Activation of ATM-c-IAP1 Pathway Mediates the Protective Effects of Estradiol in Human Vascular Endothelial Cells Exposed to Intermittent Hypoxia
Received 18 September 2019
Accepted for publication 5 November 2019
Published 28 November 2019 Volume 2019:11 Pages 357—366
Checked for plagiarism Yes
Review by Single-blind
Peer reviewer comments 2
Editor who approved publication: Professor Steven A Shea
Ying Ni Lin,1,2,* Xiao Fei Lan,1,3,* Zhuo Ran Liu,4,* Ya Ru Yan,1,2 Jian Ping Zhou,1,2 Ning Li,1,2 Xian Wen Sun,1,2 Qing Yun Li1,2
1Department of Respiratory and Critical Care Medicine, Ruijin Hospital, Shanghai Jiao Tong University School of Medicine, Shanghai 200025, People’s Republic of China; 2Institute of Respiratory Disease, Shanghai Jiao Tong University School of Medicine, Shanghai 200025, People’s Republic of China; 3Department of Respiratory Medicine, Shanghai Tongren Hospital, Shanghai Jiao Tong University School of Medicine, Shanghai 200335, People’s Republic of China; 4Department of Thyroid and Vascular Surgery, Ruijin Hospital, Shanghai Jiao Tong University School of Medicine, Shanghai 200025, People’s Republic of China
*These authors contributed equally to this work
Correspondence: Qing Yun Li
Department of Respiratory and Critical Care Medicine, Ruijin Hospital, Shanghai Jiao Tong University School of Medicine, Shanghai 200025, People’s Republic of China
Purpose: Chronic intermittent hypoxia (CIH) contributes to the increased risk of cardiovascular diseases in obstructive sleep apnea (OSA). We previously reported the anti-apoptotic effects of estradiol (E2) on IH-exposed human umbilical vein endothelial cells (HUVECs). Herein, we employed a proteomic analysis to elucidate the mechanisms of the protective effects of E2 under IH exposure.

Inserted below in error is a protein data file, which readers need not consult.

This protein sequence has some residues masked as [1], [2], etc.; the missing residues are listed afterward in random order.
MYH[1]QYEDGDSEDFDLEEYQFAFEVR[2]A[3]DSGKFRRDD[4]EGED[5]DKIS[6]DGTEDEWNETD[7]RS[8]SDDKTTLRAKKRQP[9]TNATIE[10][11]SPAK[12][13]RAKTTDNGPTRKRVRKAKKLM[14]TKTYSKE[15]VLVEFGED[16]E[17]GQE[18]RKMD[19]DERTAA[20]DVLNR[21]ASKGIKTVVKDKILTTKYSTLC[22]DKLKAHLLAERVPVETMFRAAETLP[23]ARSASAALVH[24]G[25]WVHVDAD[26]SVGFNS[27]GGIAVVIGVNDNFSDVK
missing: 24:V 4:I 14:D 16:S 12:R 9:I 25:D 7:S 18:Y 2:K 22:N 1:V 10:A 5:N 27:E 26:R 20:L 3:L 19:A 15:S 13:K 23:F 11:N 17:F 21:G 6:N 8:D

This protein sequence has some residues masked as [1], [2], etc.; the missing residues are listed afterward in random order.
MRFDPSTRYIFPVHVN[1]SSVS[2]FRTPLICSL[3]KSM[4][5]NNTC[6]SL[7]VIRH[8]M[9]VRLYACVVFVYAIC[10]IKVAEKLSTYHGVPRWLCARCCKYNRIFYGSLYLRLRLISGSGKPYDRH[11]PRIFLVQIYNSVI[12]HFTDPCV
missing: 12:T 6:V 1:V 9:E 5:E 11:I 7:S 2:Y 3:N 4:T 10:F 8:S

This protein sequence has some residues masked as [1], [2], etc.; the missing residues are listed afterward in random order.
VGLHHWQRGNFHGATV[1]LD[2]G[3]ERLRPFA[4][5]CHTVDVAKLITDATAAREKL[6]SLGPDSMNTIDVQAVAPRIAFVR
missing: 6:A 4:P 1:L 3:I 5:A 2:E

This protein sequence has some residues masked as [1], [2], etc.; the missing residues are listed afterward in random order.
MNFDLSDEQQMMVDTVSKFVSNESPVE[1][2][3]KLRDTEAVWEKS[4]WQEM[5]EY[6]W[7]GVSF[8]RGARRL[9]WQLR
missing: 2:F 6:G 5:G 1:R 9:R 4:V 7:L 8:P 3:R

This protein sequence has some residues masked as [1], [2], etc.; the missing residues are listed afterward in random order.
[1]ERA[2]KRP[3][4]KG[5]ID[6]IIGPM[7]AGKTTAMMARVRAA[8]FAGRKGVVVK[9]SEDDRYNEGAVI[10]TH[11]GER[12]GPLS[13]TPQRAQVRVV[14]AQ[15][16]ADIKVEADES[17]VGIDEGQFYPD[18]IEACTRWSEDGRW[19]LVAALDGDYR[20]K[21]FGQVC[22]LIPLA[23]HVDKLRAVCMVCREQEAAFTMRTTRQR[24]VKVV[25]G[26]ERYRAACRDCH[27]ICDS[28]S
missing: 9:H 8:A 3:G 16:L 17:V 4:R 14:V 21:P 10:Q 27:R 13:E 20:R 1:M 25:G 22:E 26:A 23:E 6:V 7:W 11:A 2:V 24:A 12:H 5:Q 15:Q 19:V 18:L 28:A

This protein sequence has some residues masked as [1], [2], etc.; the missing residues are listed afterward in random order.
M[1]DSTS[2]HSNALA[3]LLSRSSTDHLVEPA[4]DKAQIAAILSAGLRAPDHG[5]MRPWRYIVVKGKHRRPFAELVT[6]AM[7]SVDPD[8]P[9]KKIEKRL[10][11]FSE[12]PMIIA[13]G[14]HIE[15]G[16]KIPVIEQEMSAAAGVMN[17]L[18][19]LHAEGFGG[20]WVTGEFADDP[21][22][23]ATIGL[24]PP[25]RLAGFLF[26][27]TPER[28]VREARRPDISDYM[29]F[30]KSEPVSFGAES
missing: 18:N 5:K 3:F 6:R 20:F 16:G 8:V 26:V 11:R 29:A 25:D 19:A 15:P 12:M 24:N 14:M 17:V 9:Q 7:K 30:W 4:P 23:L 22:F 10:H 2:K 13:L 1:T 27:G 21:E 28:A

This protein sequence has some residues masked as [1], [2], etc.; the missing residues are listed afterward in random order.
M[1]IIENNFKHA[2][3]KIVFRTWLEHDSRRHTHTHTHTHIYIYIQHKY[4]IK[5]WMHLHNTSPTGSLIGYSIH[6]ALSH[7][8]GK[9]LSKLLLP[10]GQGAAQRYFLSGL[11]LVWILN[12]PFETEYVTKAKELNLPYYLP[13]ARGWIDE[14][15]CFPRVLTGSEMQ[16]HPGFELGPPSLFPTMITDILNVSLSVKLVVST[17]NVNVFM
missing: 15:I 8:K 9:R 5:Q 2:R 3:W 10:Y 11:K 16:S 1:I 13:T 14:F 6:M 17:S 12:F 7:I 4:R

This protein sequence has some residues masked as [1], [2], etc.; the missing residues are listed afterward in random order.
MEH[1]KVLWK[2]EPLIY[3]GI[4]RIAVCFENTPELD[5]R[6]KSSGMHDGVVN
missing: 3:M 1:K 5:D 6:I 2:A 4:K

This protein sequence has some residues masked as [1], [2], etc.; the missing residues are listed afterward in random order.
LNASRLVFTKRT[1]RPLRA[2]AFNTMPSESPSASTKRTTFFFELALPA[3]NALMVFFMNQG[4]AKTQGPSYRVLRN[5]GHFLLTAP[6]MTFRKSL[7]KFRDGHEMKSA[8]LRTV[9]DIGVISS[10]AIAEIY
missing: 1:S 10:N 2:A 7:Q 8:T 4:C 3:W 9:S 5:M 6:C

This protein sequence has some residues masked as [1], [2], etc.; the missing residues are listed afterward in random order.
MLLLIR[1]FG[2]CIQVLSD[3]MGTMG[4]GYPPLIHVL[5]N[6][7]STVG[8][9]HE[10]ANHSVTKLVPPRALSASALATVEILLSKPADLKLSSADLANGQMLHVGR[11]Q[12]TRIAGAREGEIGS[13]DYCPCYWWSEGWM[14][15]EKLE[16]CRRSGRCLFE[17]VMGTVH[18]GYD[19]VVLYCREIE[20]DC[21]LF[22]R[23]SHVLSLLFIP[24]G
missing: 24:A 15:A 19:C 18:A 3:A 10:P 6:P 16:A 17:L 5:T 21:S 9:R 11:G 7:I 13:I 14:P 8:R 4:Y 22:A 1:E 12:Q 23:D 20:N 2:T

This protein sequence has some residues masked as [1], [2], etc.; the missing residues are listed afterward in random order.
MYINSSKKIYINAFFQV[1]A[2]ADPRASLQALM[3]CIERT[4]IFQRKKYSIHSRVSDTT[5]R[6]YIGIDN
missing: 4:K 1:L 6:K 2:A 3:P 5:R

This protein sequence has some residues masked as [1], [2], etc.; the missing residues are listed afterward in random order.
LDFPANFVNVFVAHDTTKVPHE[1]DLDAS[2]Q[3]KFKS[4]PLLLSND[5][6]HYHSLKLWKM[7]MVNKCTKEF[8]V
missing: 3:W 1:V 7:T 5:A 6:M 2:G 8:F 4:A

Methods: HUVECs were divided into three groups: control, IH, and IH+E2 group. Isobaric tags for relative and absolute quantification (iTRAQ) were performed to compare protein profiles among the groups. Some of the identified proteins were validated by Western blotting.
Results: A total of 185 proteins were differentially expressed in the IH+E2 group compared to the IH group. Bioinformatics analysis indicated that the effects of E2 may be linked to the regulation of cellular stress response. Among the differentially expressed proteins, we identified that serine-protein kinase ataxia telangiectasia mutated (ATM) and its downstream target, cellular inhibitor of apoptosis protein 1 (c-IAP1), were up-regulated by E2. We also observed that E2 decreased the level of cleaved caspase-3 and inhibited cell apoptosis in IH-exposed HUVECs. The inhibition of ATM abolished the anti-apoptotic effect of E2.
Conclusion: The ATM-c-IAP1 pathway is involved in the cardioprotective effects of E2 in HUVECs exposed to IH.
Keywords: estradiol, obstructive sleep apnea, OSA, intermittent hypoxia, IH, endothelial dysfunction, proteomics